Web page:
Admitting You Have a Problem With Drugs and Alcohol
As the saying goes, “The first step is admitting you have a problem.” Denial is a large part of addiction, and breaking through self-deception can be very difficult. Many addicts have to reach a low point to before they will accept that their drug use is a serious problem in their life.
How Can I Tell If I Have a Problem With Drugs or Alcohol?
Maybe your friends have joked about your drinking or drug use, or every now and then you wonder if there could be an actual problem at play. The Substance Abuse and Mental Health Services Association (SAMHSA) reports that most Americans who fit the requirements for alcohol abuse or alcohol dependency don’t think they would benefit from getting help in a top private addiction treatment facility. Ask yourself the following questions to help determine if you have a problem with drugs or alcohol:
Does my drug use prevent me from exercising or eating a healthy diet?
Do I drink or use more than other people I know?
Has my drug use caused me to miss school, work or other obligations?
Does the idea of going without drugs or alcohol make me uncomfortable?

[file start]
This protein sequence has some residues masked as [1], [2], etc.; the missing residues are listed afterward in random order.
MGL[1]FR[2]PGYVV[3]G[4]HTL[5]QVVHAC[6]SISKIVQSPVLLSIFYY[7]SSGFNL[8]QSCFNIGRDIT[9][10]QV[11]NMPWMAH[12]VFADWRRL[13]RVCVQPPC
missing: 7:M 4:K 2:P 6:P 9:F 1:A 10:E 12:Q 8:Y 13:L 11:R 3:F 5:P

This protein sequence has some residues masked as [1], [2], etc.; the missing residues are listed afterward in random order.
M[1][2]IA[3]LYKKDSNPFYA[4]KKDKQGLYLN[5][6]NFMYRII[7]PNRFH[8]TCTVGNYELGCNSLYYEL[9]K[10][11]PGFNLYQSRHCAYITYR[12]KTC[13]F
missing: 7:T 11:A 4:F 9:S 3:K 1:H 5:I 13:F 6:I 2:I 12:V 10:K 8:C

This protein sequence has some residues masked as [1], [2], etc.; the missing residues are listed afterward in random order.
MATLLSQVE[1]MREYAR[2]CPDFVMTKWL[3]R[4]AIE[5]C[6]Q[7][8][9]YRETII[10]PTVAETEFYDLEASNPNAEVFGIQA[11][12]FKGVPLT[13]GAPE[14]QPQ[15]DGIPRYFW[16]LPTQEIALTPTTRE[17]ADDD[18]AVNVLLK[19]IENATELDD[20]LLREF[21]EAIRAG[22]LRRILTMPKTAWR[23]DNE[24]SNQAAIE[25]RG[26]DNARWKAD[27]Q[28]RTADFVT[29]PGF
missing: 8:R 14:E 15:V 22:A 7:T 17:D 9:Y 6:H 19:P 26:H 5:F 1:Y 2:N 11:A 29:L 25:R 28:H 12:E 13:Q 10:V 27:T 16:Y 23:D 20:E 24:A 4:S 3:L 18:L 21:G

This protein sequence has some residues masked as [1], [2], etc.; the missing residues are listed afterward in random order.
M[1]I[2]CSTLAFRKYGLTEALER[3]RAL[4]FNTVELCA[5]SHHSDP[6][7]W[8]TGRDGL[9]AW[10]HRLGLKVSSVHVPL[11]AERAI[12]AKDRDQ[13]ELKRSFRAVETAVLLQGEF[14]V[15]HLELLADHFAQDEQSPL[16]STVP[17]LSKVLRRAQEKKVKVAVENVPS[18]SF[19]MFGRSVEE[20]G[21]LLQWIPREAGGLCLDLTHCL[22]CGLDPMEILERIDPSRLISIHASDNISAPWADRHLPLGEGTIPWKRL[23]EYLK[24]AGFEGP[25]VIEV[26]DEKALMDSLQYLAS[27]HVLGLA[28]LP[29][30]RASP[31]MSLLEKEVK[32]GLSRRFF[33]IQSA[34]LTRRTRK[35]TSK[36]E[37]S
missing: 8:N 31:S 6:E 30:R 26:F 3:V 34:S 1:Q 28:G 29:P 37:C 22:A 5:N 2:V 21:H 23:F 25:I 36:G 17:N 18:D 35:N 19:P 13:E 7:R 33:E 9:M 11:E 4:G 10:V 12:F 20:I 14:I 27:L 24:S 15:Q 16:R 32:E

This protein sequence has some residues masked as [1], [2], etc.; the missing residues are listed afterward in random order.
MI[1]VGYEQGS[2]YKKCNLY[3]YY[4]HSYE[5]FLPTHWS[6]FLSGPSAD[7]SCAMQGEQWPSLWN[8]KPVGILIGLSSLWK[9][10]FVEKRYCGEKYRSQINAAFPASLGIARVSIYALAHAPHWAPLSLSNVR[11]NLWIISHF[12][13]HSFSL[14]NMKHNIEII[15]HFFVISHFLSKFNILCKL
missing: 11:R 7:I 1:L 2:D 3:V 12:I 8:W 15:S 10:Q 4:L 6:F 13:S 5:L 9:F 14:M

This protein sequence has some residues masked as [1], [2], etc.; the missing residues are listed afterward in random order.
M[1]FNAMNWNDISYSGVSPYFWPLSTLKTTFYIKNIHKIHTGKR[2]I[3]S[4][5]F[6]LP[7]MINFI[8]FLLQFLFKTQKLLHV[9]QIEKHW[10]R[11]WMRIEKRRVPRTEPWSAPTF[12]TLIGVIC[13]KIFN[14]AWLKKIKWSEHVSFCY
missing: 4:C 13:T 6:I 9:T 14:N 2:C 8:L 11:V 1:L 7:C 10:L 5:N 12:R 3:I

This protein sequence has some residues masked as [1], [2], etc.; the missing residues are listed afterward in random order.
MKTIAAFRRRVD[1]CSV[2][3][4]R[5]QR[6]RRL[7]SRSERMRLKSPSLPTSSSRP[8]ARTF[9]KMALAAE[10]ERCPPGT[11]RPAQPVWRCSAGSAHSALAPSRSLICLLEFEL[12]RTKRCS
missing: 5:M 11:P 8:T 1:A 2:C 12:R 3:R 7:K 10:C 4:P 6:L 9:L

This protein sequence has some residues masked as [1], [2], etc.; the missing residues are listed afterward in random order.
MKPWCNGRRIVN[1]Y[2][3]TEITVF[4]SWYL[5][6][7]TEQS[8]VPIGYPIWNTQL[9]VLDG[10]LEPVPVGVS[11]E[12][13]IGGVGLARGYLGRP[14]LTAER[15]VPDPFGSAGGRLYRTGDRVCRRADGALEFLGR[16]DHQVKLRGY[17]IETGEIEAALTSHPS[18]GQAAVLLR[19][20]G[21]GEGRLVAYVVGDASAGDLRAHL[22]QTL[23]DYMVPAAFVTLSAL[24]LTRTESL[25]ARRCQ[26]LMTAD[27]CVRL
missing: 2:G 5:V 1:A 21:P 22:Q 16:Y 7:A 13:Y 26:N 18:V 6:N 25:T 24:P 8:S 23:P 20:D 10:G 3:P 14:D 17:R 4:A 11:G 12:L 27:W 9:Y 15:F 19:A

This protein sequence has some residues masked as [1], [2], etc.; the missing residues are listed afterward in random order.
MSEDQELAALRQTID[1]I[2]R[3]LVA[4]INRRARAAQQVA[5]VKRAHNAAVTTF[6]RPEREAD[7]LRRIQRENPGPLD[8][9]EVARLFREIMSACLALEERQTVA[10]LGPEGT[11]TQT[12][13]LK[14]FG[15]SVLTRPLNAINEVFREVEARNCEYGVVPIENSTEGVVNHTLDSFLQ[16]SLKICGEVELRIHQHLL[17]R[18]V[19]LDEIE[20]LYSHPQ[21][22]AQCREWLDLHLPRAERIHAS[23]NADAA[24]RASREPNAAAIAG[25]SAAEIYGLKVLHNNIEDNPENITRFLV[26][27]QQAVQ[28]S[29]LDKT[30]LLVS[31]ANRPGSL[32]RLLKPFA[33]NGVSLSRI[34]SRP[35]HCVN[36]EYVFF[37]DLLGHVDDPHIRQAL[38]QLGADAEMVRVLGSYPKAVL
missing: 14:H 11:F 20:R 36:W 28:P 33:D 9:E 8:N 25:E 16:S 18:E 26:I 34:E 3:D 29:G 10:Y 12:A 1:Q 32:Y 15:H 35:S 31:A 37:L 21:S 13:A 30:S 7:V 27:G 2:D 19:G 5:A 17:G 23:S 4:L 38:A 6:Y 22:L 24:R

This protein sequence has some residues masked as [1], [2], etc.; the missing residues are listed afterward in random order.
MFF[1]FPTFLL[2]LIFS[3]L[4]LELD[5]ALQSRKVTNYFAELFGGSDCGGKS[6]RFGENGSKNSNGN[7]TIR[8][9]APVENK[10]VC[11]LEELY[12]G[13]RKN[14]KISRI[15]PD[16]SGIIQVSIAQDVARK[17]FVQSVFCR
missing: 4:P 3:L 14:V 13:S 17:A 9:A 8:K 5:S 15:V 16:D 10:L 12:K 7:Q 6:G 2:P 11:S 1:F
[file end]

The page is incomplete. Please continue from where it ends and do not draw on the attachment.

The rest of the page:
Do I sometimes drink more than I intended?
Do I continue to use large amounts of drugs or consume large amounts of alcohol despite legal trouble, such as a DUI or probation?
Are drugs and alcohol my only form of stress relief?
Has my drug use escalated significantly since I began using?
Have I ever blacked out from excessive drug or alcohol use?
Do I need alcohol or drugs to have fun?
It’s easy to justify drug or alcohol use as something you want to do, even if others don’t approve and your level of use is higher than most. However, living life constantly under the influence of drugs often leads to depression, anxiety and cognitive impairment. Drugs and alcohol actually affect brain chemistry after continual use, so even if you think you are all right with your current drinking and drug use, eventually your body may be damaged by their long-term effects.
Be Honest With Yourself
Knowing you have a problem and accepting it are two different things. Accepting that your drug and alcohol use is a problem means admitting to others that continuing to use is detrimental to your health and safety, even if you are unable to stop on your own.
You may not think you are worthy of being sober, of living a normal life, but everyone has the right to live a healthy life without drugs or alcohol. Even if there are other barriers to the life you want, becoming sober makes every aspect of life easier. Addiction treatment can help you uncover your potential.
Take the Next Step
If your drug and alcohol use is creating problems at home or in your professional life, it may be time to consider getting help. There is no shame in reaching out to learn how to manage your life without drugs or alcohol. While it seems like a lot to give up, you will gain so much more in the manner of a balanced, healthy life. If you would like to talk to someone about your drug or alcohol use, or learn about options for treatment, call our helpline to speak to one of our counselors.